Co-Authored by Brian “Newman” Rayl and Dennis “Cos” Costa
A short time ago my partner Demian Russian wrote an article comparing Sirius XM Radio (SIRI) to a newly announced Slacker integration of ABC News. This sparked a conversation on our message boards and during our weekly Playground Radio show, which compared the pros and cons of each company’s offered services. Of course a discussion of these markets and operating platforms requires consideration of Sirius XM’s competition as a whole. Aside from the plethora of local Internet radio stations that we could talk about, whose programming is generally local and serves a different market, we instead turned our attention to the two audio players that are most frequently compared to Sirius XM as their competition — Slacker and Pandora.
It was decided that we would do a “Bull vs. Bear” type debate, written about the Internet platform and the competition represented by these well known companies. A funny thing happened to us on the way to the debate table – both of us could not come up with a valid disagreement between the two of us. Instead, we determined that the main disagreement between us was the impetus for Sirius XM to commit to such a move in the first place. Should Sirius XM Radio develop a more complete package for the Internet platform themselves, or should they consider an outright purchase of either of these two companies? Integrating either’s feature-packed software into the satellite radio company’s superior content might be the more preferred option, building on already well known and received services which both companies now enjoy.
Brian contended that Sirius XM should do more to compete directly with Slacker and Pandora on the Internet radio platform. Dennis was adamant that Slacker and Pandora should not be considered real competition to Sirius XM. Dennis’ reasoning was that the primary subscriber source and targeted consumer markets for each company being considered are vastly different. Satellite radio’s primary source of subscribers is from new vehicle sales from contracts with virtually all of the automakers, while Slacker and Pandora garner their users through the Internet. Sirius XM’s consumer base is the drive-time consumer, while Slacker and Pandora are more of a home-based listener service. It is quite clear that the comparison is not an apples-to-apples comparison when it comes to these services.
We both agreed that Sirius XM is the superior content service and provides the best and widest variety of access to that content — hands down. We also both agreed that Slacker and Pandora are feature rich with a very nice “jukebox” feel to it, allowing you to customize your very own personal radio stations, while providing users with some music discovery advantages at the same time. You can base your station on a certain group or a certain theme, as well as creating a ”hate songs” list so that they never play again. The personalization of these services is quite nice. Obviously you cannot do the this with Sirius XM, leaving the user only able to pick a genre of music, but not the artist. The ability to de-select unwanted artists and songs, while improving the music experience with lyrics and album artwork, would be even more beneficial to Satellite Radio subscribers – features that Sirius XM has yet to produce on any of its platforms. Understandably, this “hate list” feature would not be available on any live content, but could be worked into some type of “delay and record” or cache-type feature. What Sirius XM does have is superior content which you cannot get from either of these competitors’ services; such as Howard Stern, every game of the NFL, NHL, NBA, MLB, Martha Stewart, Rosie O’Donnell, ESPN, live news with CNBC, CNN — and the list goes on and on when it comes to uniquely branded live content. Slacker and Pandora offer some news programming, but only as replays after the fact — never live.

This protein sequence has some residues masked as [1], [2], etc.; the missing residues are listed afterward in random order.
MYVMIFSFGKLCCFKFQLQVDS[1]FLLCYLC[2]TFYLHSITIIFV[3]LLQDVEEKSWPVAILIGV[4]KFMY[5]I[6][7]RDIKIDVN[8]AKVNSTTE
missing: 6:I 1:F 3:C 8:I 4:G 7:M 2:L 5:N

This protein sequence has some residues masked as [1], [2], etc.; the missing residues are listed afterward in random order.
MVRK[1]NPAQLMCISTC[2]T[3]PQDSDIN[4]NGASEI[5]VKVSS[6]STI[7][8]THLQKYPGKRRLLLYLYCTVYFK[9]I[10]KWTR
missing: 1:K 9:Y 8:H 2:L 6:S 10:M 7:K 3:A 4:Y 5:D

Pandora, Slacker, and the plethora of other Internet radio services out there lack a proven business model. Internet radio is what I consider a loss-leader. According to definition, a loss leader is something that is used to entice people to a store or service in order to convert them into products that have higher profit margins. An example of a loss leader would be cell phones. The phone itself is either given away for free or sold at a reduced cost, making little profit. The money is in the subscription plan for the company and in the sale of accessories. This is what Internet radio is. For instance, Last.fm is an Internet radio service owned by CBS Corporation (NYSE:CBS), which they use to draw people to their sites for advertising and to draw people into their other services. Slacker and Pandora have only their Internet radio players which are dependent mostly on advertising, though both services do offer a “premium” service with some added features. In the current economic environment, advertising revenue is down and music royalties are up. Pandora announced their first profit in Q4 2009 according to its Chief Technology Officer Tom Conrad, though they are not a public company and do not file earnings reports so the exact numbers are not known. Sirius XM has reported several profitable quarters in a row and is on the cusp of profitability for the full year 2010.